The unanimous jury returned a verdict of deliberate-design murder. Had Jones been over 18 he could have been sentenced to death. The judge sentenced him to LWOP, noting that there was no evidence that the grandfather had attacked Jones, that the murder was particularly brutal, that Jones attempted to cover up the crime, and that the grandfather had provided Jones with a home away from his troubled family environment in Florida.

Following the Supreme Court’s 2012 ruling in Miller v. Alabama, Jones won a Mississippi Supreme Court decision ordering that he be resentenced under the new requirements announced by the high court. In April 2015, having reconsidered the sentence in light of the requirements under Miller, including multiple witnesses testifying to Jones’ troubled childhood, the new sentencing court again gave him LWOP. Four years later, in its Montgomery v. Louisiana ruling, the U. S. Supreme Court held that Miller applied to cases long since final as well as those presently pending on appeal. The Court reached this result by saying that Miller established a rule of substantive law, not just procedure, that “juvenile offenders whose crimes reflect the transient immaturity of youth” cannot be sentenced to LWOP, limiting that sentence to juveniles who are “permanently incorrigible.”

Jones appealed, arguing that Montgomery requires a specific finding that he is “permanently incorrigible” and that because the judge made no such finding he is entitled to a new sentencing hearing. The Mississippi Court of Appeals rejected that claim, finding that Jones was properly sentenced. The Mississippi Supreme Court denied review. When the U. S. Supreme Court agreed to hear Jones’ appeal, CJLF joined the case.

In two amicus curiae (friend of the court) briefs, CJLF attorneys argued that the Montgomery ruling misstates what Miller required and that rule changes governing the sentencing of juvenile murderers have an enormous impact on victims’ families.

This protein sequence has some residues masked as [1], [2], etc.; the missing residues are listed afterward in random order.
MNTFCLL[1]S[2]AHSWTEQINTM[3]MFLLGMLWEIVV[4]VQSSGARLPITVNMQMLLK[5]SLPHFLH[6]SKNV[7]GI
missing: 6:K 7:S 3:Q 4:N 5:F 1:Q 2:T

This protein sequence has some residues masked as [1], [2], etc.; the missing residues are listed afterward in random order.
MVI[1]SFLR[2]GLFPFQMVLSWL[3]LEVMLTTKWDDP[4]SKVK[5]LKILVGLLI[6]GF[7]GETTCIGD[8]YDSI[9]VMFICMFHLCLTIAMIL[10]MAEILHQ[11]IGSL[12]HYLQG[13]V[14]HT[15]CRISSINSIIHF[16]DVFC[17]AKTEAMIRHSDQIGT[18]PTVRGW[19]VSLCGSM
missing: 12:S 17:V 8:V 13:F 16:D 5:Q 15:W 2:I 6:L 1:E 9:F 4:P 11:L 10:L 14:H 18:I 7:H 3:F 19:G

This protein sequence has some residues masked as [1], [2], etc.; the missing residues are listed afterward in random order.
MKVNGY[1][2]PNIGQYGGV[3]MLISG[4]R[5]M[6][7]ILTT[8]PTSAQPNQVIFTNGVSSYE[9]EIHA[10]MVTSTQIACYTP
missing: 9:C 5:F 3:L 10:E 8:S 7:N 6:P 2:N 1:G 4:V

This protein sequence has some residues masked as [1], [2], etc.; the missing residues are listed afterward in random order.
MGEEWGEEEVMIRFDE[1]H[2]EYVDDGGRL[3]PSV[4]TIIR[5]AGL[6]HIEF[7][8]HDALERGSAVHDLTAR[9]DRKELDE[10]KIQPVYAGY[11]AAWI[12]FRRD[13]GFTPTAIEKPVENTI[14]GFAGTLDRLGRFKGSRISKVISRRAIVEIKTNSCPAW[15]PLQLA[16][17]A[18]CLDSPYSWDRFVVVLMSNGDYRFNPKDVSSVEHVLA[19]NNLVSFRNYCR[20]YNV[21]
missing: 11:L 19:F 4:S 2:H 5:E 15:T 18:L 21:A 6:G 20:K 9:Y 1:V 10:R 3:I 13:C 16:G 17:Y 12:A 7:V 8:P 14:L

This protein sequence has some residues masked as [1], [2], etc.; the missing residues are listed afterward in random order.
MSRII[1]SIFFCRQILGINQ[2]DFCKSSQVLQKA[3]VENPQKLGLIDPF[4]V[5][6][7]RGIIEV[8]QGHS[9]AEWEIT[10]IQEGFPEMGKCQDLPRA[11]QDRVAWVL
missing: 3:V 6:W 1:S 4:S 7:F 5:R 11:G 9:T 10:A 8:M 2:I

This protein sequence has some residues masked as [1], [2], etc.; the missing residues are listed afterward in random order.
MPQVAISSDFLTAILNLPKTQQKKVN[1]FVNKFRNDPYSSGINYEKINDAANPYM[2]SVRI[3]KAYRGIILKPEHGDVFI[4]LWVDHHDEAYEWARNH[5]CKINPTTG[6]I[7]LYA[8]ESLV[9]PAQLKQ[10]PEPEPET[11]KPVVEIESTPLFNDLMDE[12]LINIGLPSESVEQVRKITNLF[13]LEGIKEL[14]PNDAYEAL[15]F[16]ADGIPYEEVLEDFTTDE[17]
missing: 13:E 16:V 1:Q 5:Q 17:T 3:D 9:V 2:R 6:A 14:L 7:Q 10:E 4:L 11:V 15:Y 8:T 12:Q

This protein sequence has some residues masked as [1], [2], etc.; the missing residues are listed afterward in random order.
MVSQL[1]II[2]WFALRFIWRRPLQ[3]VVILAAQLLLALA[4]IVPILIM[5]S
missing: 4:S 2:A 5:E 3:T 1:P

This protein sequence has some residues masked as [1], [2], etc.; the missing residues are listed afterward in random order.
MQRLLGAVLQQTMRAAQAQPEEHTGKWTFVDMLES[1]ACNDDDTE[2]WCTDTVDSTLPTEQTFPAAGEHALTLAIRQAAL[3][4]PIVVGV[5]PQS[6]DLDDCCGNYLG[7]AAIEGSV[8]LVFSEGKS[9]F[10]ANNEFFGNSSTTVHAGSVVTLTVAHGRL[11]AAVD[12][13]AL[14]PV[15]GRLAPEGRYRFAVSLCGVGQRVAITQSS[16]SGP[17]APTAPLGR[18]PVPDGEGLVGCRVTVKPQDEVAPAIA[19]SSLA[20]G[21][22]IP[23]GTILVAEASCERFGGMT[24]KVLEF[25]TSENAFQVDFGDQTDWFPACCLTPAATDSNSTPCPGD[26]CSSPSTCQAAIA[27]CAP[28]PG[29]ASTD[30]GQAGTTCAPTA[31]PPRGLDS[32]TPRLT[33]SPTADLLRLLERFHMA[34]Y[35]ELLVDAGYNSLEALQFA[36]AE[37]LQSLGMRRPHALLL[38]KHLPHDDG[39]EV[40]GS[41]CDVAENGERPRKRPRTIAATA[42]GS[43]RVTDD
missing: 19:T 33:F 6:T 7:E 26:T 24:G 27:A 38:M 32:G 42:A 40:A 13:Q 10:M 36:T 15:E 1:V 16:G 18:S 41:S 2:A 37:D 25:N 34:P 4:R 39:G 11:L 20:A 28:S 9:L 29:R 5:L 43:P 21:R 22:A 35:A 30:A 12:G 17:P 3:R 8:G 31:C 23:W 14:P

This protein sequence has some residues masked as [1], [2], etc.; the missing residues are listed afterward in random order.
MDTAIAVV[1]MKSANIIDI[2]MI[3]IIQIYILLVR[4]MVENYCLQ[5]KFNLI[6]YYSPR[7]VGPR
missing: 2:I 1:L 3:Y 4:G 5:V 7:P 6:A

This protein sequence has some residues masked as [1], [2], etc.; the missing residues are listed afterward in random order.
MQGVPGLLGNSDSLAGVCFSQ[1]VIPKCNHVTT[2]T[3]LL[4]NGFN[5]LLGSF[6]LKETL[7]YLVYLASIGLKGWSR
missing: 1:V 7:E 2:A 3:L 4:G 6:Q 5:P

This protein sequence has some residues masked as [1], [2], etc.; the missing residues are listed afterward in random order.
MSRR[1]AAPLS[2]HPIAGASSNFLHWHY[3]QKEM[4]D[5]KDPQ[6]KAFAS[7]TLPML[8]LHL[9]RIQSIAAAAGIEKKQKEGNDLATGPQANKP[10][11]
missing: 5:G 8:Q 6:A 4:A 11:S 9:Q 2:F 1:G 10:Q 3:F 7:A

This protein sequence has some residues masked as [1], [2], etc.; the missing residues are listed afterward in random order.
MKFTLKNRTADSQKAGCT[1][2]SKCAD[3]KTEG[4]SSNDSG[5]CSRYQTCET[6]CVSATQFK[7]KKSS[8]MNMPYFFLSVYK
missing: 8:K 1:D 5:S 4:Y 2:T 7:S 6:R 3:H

A brief authored by CJLF Legal Director Kent Scheidegger notes that in Miller the Court stated, “Our decision does not categorically bar a penalty for a class of offenders or type of crime.... Instead, it mandates only that a sentencer follow a certain process—considering an offender’s youth and attendant characteristics—before imposing a particular penalty.” The brief then cites the later Montgomery ruling where Justice Kennedy wrote, “Miller, then, did more than require a sentencer to consider a juvenile offender’s youth before imposing life without parole.... [I]t rendered life without parole an unconstitutional penalty for ‘a class of defendants because of their status’—that is, juvenile offenders whose crimes reflect the transient immaturity of youth.” However, the Montgomery opinion also contains passages inconsistent with the addition of a fact-finding requirement.

“The Court today interpreted Montgomery in a way to make it consistent with Miller, discarding the portions that were inconsistent,” said Scheidegger.

In her separate brief, CJLF Associate Attorney Kymberlee Stapleton argued that, over the past 15 years, the Supreme Court has handed down successive rulings which have raised the bar on what is required in order to guarantee the most depraved juvenile murderers never gain release back into society. These rulings forced resentencing of dozens of murderers, requiring the families of brutally killed victims to relive the crimes and fear the possibility that the killer might be released. “With its Miller decision, the Court promised that the rules were permanently set,” said Stapleton. “Then four years later Montgomery implied a subjective new requirement of finding that the murderer is ‘permanently incorrigible,’ leaving the law even more unsettled. Today’s decision is a victory for the families of victims murdered by juveniles,” she added.

Both Foundation briefs encouraged the high court to strike the required finding that a juvenile murderer is “permanently incorrigible” in order to sentence him to LWOP. The Court’s majority opinion utilized CJLF arguments and research.

CJLF Legal Director Kent Scheidegger and Associate Attorney Kymberlee Stapleton
are available for comment at (916) 446-0345.